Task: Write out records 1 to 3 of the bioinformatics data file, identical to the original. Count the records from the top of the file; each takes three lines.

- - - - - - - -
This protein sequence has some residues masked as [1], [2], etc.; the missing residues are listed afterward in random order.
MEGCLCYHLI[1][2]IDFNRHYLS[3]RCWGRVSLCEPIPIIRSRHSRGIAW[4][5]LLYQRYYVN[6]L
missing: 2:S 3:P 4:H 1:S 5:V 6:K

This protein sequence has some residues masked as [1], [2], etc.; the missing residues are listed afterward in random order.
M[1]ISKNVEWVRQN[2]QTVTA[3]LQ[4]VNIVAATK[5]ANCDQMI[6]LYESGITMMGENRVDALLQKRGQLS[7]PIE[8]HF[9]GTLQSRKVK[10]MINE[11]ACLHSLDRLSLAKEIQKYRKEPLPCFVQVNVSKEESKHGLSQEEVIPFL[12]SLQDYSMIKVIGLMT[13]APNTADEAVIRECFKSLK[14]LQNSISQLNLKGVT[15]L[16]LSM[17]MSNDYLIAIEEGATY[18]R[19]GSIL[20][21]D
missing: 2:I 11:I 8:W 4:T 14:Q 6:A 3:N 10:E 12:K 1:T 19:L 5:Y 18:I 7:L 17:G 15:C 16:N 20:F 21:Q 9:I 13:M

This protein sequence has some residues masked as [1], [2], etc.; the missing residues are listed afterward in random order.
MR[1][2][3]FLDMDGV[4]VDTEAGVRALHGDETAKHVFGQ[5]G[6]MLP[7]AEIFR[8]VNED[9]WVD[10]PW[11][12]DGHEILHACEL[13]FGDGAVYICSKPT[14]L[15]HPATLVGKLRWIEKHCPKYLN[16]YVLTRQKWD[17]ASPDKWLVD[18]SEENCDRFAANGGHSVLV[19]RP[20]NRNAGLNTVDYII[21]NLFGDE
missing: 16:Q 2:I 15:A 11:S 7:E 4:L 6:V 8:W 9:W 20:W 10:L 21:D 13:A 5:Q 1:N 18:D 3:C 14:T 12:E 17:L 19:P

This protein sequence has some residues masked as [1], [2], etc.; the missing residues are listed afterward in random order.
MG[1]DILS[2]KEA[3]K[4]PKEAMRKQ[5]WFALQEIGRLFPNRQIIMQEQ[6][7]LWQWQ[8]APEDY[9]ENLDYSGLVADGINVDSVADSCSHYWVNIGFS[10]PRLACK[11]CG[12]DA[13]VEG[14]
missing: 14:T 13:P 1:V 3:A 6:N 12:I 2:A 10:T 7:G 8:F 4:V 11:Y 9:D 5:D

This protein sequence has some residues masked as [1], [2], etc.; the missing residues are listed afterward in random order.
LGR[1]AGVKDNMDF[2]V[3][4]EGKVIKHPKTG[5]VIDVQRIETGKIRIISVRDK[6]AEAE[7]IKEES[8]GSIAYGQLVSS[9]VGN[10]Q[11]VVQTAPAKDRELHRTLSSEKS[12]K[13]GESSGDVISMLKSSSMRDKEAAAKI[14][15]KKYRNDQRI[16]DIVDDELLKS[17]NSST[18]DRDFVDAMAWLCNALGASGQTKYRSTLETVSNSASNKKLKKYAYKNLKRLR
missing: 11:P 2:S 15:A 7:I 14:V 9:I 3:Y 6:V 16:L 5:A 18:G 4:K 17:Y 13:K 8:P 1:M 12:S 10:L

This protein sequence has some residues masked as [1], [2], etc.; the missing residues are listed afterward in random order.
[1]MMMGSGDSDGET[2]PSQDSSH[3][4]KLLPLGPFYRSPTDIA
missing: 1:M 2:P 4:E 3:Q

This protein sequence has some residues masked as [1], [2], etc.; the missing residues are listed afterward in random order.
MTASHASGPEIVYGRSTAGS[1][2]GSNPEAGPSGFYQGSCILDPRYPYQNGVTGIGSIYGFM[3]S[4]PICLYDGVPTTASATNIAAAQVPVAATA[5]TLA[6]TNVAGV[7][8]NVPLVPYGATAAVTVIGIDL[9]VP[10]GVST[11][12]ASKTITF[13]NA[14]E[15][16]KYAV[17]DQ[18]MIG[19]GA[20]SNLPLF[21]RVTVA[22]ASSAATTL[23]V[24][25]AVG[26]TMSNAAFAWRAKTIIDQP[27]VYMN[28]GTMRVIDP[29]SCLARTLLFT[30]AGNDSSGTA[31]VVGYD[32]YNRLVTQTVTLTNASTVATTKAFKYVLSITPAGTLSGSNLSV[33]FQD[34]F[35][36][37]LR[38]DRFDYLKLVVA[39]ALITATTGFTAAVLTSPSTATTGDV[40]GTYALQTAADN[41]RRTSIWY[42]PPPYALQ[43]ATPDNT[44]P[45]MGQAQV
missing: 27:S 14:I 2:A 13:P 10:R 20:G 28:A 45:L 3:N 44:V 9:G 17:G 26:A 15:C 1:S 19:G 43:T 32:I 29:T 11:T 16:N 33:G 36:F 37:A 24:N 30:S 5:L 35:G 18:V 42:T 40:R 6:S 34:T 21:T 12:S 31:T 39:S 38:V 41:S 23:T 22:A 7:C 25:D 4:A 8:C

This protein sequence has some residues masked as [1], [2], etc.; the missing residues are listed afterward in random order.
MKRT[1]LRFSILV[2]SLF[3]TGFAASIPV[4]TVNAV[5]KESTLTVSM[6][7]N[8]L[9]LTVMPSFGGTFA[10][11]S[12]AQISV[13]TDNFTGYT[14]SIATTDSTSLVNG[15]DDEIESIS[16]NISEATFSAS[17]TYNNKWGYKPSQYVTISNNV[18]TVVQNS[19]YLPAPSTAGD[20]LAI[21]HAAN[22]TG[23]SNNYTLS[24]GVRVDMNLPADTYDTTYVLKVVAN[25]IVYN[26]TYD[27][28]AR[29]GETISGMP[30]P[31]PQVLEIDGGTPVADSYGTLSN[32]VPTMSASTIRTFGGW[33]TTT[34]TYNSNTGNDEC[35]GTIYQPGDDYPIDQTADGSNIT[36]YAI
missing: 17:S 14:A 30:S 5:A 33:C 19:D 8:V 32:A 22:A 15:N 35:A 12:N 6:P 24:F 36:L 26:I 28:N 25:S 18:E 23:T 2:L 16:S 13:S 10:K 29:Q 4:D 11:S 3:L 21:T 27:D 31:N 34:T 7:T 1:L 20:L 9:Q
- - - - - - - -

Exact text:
This protein sequence has some residues masked as [1], [2], etc.; the missing residues are listed afterward in random order.
MEGCLCYHLI[1][2]IDFNRHYLS[3]RCWGRVSLCEPIPIIRSRHSRGIAW[4][5]LLYQRYYVN[6]L
missing: 2:S 3:P 4:H 1:S 5:V 6:K

This protein sequence has some residues masked as [1], [2], etc.; the missing residues are listed afterward in random order.
M[1]ISKNVEWVRQN[2]QTVTA[3]LQ[4]VNIVAATK[5]ANCDQMI[6]LYESGITMMGENRVDALLQKRGQLS[7]PIE[8]HF[9]GTLQSRKVK[10]MINE[11]ACLHSLDRLSLAKEIQKYRKEPLPCFVQVNVSKEESKHGLSQEEVIPFL[12]SLQDYSMIKVIGLMT[13]APNTADEAVIRECFKSLK[14]LQNSISQLNLKGVT[15]L[16]LSM[17]MSNDYLIAIEEGATY[18]R[19]GSIL[20][21]D
missing: 2:I 11:I 8:W 4:T 14:Q 6:A 3:N 10:E 12:K 1:T 19:L 5:Y 18:I 7:L 17:G 15:C 16:N 20:F 21:Q 9:I 13:M

This protein sequence has some residues masked as [1], [2], etc.; the missing residues are listed afterward in random order.
MR[1][2][3]FLDMDGV[4]VDTEAGVRALHGDETAKHVFGQ[5]G[6]MLP[7]AEIFR[8]VNED[9]WVD[10]PW[11][12]DGHEILHACEL[13]FGDGAVYICSKPT[14]L[15]HPATLVGKLRWIEKHCPKYLN[16]YVLTRQKWD[17]ASPDKWLVD[18]SEENCDRFAANGGHSVLV[19]RP[20]NRNAGLNTVDYII[21]NLFGDE
missing: 16:Q 2:I 15:A 11:S 7:E 4:L 6:V 8:W 9:W 20:W 10:L 21:D 13:A 5:Q 1:N 18:D 3:C 14:T 12:E 17:L 19:P